This requires you to stay within your circle of competence, and be opportunistic in buying stocks at good prices.
2. Long ago, Ben Graham taught me that ‘Price is what you pay; value is what you get.’ Whether we’re talking about socks or stocks, I like buying quality merchandise when it is marked down.
As a young adult, I had my wisdom teeth removed. When I saw the bill, I was surprised at the cost, which was more than Rs 800 per tooth. I jokingly mentioned the bill to my dentist, and said, “Isn’t this a lot of money despite the fact that it only took you about 15 minutes per tooth?”
The dentist smiled and said, “Well, that is exactly what you are paying for. If you want me to take an hour or more to remove each tooth, I can do that. In fact, anyone can do that. But there is value in a 15-minute extraction.”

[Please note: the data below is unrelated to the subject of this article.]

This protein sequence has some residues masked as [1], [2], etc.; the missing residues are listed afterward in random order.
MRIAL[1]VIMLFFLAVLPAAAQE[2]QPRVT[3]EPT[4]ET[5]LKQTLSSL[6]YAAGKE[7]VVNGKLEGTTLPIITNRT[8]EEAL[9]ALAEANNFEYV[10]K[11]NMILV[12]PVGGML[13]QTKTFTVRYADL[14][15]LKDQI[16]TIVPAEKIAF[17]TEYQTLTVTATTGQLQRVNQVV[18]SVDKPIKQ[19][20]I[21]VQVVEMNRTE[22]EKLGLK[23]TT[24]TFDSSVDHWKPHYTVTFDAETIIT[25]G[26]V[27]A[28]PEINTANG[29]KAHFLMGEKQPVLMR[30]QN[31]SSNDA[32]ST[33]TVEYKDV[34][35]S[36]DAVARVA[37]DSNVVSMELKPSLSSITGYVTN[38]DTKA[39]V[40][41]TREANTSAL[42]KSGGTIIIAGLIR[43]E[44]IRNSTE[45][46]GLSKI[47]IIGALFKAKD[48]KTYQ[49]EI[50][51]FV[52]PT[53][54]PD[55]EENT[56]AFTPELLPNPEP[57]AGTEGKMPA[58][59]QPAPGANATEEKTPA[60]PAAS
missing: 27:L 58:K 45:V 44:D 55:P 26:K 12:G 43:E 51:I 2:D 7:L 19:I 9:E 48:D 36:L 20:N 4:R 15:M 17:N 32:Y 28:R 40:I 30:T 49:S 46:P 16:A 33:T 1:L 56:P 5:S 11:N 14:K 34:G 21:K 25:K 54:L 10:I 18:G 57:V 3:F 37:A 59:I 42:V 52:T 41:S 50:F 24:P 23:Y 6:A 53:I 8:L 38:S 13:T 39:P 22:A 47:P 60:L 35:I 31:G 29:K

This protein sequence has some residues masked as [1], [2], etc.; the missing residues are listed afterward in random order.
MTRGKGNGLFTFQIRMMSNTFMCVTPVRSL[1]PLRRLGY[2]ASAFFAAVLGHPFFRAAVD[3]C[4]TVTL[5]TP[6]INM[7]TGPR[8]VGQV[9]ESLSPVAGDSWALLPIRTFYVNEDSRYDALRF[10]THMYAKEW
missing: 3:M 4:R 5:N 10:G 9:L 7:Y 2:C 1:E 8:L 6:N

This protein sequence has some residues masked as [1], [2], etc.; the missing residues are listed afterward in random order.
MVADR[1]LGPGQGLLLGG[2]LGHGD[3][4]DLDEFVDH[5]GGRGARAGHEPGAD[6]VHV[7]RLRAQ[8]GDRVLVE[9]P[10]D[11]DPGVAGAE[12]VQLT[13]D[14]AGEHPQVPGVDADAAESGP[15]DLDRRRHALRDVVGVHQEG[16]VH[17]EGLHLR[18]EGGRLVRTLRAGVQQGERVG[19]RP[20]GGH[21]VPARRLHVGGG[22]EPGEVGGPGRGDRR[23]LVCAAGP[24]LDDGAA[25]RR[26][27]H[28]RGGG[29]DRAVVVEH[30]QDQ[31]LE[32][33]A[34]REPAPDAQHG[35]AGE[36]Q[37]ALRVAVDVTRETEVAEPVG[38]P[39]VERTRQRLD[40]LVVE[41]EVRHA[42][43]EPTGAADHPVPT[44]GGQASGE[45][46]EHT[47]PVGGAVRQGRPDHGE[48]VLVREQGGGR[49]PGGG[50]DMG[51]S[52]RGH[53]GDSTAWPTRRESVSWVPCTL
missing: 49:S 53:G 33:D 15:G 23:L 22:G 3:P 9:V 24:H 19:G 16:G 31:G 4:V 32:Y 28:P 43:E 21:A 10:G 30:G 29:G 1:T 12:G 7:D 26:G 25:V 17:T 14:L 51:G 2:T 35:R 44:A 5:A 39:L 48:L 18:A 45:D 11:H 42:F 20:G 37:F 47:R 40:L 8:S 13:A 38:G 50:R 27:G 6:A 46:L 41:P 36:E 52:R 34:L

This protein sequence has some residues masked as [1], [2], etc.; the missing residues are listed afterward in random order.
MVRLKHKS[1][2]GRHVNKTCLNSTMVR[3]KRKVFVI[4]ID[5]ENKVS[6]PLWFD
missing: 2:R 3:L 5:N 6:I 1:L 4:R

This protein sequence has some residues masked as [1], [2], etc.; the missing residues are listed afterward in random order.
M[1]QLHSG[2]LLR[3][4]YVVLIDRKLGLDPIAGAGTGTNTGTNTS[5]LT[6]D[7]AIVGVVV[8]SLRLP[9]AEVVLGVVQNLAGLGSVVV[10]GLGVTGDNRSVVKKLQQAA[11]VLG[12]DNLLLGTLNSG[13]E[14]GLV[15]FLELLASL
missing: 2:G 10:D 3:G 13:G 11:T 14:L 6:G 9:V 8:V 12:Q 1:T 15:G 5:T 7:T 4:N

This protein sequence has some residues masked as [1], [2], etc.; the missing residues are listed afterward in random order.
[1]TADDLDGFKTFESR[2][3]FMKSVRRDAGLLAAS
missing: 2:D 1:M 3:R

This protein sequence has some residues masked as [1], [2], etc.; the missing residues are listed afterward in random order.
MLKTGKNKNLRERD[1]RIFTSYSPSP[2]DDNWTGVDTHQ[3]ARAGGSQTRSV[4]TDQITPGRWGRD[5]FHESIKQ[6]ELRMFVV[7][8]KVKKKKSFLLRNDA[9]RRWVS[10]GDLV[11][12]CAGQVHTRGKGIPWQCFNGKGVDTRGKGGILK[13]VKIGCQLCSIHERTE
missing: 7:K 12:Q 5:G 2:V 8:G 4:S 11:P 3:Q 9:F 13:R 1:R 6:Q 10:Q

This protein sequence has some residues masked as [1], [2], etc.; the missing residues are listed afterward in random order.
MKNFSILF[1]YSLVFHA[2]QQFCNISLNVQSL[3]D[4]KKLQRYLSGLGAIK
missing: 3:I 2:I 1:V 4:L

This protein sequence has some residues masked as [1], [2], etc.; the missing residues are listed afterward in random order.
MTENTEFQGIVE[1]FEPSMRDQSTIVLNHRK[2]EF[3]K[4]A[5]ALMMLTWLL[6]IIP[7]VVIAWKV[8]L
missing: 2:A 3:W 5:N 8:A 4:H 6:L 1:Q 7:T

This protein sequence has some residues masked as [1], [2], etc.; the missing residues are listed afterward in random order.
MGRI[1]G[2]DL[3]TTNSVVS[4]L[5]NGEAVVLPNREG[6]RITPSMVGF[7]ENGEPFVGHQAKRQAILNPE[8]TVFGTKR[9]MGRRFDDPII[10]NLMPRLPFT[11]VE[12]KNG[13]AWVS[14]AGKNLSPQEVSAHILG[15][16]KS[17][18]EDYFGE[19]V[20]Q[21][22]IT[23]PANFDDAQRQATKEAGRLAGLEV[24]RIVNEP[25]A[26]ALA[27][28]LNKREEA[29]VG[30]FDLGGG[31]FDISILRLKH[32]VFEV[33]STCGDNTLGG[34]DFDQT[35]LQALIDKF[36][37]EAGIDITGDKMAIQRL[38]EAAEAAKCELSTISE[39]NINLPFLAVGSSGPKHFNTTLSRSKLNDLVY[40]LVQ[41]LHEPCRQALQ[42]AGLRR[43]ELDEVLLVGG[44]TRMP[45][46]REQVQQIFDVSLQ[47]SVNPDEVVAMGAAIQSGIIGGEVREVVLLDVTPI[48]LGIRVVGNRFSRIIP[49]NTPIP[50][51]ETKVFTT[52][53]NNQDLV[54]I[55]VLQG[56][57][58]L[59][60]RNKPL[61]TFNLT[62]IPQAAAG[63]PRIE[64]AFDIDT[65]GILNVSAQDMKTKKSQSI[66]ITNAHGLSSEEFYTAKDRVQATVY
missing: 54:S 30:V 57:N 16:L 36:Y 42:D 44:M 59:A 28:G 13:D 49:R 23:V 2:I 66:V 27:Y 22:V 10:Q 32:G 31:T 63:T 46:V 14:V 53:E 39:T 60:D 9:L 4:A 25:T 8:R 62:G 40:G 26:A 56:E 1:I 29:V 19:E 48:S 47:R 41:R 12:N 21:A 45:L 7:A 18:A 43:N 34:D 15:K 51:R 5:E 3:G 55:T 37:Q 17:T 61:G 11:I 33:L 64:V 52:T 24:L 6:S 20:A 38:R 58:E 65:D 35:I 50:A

I understood his point. And I’ve never forgotten what he taught me that day. That price is what you pay, but value is what you get.
What Buffett means by his quote is that when you buy a stock, you are buying ownership of a business with real assets. The value of these assets doesn’t change just because the stock market is moody. As long as the fundamentals of the business are strong, the daily changes in stock price do not alter the value of what you own.
3. You don’t need to be a rocket scientist. Investing is not a game where the guy with the 160 IQ beats the guy with 130 IQ.